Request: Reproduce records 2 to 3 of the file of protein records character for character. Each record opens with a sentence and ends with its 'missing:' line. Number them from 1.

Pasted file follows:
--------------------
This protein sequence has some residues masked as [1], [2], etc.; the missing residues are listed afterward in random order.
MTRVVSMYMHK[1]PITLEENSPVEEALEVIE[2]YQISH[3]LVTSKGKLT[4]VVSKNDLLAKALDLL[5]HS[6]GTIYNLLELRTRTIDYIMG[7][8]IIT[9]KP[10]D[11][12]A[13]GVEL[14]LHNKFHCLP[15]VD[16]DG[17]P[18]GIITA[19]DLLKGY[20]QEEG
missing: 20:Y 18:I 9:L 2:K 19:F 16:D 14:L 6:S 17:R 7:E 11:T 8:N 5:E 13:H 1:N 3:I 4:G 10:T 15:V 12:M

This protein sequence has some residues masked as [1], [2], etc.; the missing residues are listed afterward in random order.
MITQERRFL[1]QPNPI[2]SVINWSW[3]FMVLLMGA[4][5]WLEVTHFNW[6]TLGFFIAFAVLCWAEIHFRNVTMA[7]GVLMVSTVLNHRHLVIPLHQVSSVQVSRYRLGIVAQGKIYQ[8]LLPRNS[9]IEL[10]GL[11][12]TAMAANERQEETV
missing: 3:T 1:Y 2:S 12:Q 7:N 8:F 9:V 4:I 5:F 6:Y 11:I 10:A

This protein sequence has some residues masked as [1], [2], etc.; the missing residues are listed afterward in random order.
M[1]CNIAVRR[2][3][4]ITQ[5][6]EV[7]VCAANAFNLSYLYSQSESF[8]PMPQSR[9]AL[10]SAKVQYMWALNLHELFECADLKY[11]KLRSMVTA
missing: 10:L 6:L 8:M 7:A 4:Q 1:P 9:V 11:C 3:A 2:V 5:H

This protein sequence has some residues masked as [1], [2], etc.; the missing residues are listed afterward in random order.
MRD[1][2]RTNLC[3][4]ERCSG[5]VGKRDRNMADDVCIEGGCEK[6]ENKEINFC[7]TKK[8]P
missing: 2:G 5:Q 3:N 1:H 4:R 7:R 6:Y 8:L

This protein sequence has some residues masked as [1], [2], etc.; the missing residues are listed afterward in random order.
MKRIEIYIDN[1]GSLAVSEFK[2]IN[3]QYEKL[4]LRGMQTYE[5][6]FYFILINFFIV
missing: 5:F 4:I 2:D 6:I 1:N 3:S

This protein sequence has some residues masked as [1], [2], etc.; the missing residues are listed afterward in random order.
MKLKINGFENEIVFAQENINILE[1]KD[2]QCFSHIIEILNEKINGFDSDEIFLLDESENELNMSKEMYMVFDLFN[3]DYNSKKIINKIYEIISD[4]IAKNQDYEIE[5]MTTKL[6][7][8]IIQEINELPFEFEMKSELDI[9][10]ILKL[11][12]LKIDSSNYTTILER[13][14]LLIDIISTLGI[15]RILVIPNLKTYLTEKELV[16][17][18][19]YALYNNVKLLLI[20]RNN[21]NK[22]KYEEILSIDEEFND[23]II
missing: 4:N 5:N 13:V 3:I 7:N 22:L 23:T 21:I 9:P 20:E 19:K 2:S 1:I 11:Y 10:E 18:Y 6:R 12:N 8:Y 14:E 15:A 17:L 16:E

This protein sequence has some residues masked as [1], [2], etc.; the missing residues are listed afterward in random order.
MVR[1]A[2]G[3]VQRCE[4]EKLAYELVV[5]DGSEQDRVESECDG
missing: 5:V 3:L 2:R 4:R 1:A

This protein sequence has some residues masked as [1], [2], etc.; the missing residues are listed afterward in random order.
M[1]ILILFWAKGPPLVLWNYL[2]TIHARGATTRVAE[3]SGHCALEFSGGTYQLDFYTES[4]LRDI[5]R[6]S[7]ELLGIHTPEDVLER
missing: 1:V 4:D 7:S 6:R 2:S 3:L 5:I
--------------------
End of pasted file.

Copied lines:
This protein sequence has some residues masked as [1], [2], etc.; the missing residues are listed afterward in random order.
MITQERRFL[1]QPNPI[2]SVINWSW[3]FMVLLMGA[4][5]WLEVTHFNW[6]TLGFFIAFAVLCWAEIHFRNVTMA[7]GVLMVSTVLNHRHLVIPLHQVSSVQVSRYRLGIVAQGKIYQ[8]LLPRNS[9]IEL[10]GL[11][12]TAMAANERQEETV
missing: 3:T 1:Y 2:S 12:Q 7:N 8:F 9:V 4:I 5:F 6:Y 11:I 10:A

This protein sequence has some residues masked as [1], [2], etc.; the missing residues are listed afterward in random order.
M[1]CNIAVRR[2][3][4]ITQ[5][6]EV[7]VCAANAFNLSYLYSQSESF[8]PMPQSR[9]AL[10]SAKVQYMWALNLHELFECADLKY[11]KLRSMVTA
missing: 10:L 6:L 8:M 7:A 4:Q 1:P 9:V 11:C 3:A 2:V 5:H